Jump to content
  • GUESTS

    If you want access to members only forums on HSO, you will gain access only when you Sign-in or Sign-Up .

    This box will disappear once you are signed in as a member. 😀

  • RECEIVE THE GIFTS MEMBERS SHARE WITH YOU HERE...THEN...CREATE SOMETHING TO ENCHANT OTHERS THAT YOU WANT TO SHARE

    You know what we all love...

    When you enchant people, you fill them with delight and yourself in return. Have Fun!!!

Sign in to follow this  
carlcmc

Critique and helpful comments about first shots with D80.

Recommended Posts

I went and spent entirely too much money last night and bought the Nikon D80. It came with a 18-135mm lens.

After dark tonight, I set up in the bedroom which has a white wall. I turned on all the lights, i brought in 2 floor standing lights to post on each side and shine and used the flash at 1/16th through a diffuser.

Here is a shot of my son. I photoshopped the follow - 1) levels adjustment 2)selected the skin and did a selective blur on it to smooth slightly.

Focal Length 135mm

F/5.6

1/40 sec

ISO-800

Flash at 1/16 through a diffuser

2 side lights.

Here are my thoughts, I thought that at the far end of the zoom (the 135 in this case) that the vignetting was supposed to be minimized? It seems pretty noticeable to me.

Number 2, how does one correct this on camera or in photoshop in an efficient manner?

When you take portraits, if you had a 18-135mm lens, what would be your approach and setup? (btw i had it tripod mounted.)

390716323_89653d0050.jpg

hosted on my flickr account

Share this post


Link to post
Share on other sites

Carl, it's only too much money if you can't afford it.

Your techs all look fine.

Just because full focal length extension minimizes vignetting doesn't mean there is none. I don't know that lens, so I don't know how prone to vignetting it is. Check online reviews of the lens to see what others have found.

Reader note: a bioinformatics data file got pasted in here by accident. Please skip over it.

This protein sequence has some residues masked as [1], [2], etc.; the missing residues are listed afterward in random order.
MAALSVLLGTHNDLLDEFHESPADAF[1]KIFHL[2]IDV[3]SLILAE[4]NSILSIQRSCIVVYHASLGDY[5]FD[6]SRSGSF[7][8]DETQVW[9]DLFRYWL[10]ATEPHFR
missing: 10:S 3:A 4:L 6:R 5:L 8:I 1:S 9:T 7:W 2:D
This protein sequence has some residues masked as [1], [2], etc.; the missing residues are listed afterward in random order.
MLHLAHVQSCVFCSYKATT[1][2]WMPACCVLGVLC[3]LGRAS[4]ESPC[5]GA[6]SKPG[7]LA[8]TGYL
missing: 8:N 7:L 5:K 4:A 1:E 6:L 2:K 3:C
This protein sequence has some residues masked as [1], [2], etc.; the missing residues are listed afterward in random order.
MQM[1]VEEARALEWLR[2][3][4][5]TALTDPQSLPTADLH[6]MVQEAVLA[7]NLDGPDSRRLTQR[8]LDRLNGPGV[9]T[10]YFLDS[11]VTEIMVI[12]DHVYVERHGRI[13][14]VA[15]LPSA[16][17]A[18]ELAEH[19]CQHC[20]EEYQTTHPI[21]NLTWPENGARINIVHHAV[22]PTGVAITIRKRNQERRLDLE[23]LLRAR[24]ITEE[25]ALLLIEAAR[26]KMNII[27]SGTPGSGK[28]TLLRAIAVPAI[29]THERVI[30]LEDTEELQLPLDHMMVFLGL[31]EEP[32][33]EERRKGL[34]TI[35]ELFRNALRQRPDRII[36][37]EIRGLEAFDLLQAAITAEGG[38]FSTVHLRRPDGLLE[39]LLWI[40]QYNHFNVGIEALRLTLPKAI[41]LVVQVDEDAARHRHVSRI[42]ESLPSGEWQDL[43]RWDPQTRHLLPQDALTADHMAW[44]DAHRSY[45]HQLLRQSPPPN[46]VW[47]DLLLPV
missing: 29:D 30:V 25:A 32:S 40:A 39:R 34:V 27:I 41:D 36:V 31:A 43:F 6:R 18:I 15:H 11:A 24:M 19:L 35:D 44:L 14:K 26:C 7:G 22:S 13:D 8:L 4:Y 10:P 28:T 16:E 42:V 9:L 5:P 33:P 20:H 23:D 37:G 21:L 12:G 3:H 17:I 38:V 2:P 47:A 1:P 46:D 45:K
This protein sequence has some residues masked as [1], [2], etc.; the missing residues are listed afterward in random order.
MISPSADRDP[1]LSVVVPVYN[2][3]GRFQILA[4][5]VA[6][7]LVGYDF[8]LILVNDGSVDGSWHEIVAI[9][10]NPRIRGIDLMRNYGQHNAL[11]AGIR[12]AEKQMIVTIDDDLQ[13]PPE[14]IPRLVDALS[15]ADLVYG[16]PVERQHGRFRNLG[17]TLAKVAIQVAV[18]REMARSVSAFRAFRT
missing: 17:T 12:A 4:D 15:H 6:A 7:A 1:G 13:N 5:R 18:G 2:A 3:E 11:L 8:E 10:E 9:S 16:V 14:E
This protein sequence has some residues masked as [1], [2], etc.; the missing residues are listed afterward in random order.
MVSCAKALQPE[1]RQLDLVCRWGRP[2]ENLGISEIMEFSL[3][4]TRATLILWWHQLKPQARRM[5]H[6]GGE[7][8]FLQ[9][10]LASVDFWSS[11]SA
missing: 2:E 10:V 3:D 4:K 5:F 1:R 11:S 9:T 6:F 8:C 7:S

As for correcting it, Photoshop CS and CS2 have vignetting controls, but only for RAW images. When opening a RAW image in those programs, when it pops up on the preview screen you can click on the "lens" option and control vignetting before opening the image.

Otherwise, you have to compose more loosely so you can crop out the vignetting or get a higher quality lens with less or no vignetting.

As for my approach, it is dictated by circumstance and the client. My instinctive preference is to shoot portrait clients in their natural surroundings doing what they normally do. I am allergic to studio environments. When clients ask me for studio portraits, I kindly tell them my philosophy and refer them to a couple other very inspired studio portraiture photographers I know.

Sometimes environmental portraits are best shot wide angle to include surroundings, while at other times I like to stand back and shoot tight with a telephoto to compress the elements in the image and deliver a more intimate feel. With an 18-135, you get a decent wide range and a fair telephoto capability. When shooting environmental portraits, I have a 17-40L on one body and a 100-400L image stabilizer on the other, so it's easy to switch from wide to tight as the situation demands it.

Share this post


Link to post
Share on other sites

I know each monitor will display photos differently. But can you point out where the vignetting is bad on this photo?

Share this post


Link to post
Share on other sites

Quote:

I know each monitor will display photos differently. But can you point out where the vignetting is bad on this photo


You see the darkness in all four corners? It's kinda what you see Jonny doing to alot of his photo's on purpose, the difference being that Jonny is trying to do it and I'm certain he didn't want Vignetting in this photo. You could always crop it out or clone stamp it out if you wanted to fix it.

Share this post


Link to post
Share on other sites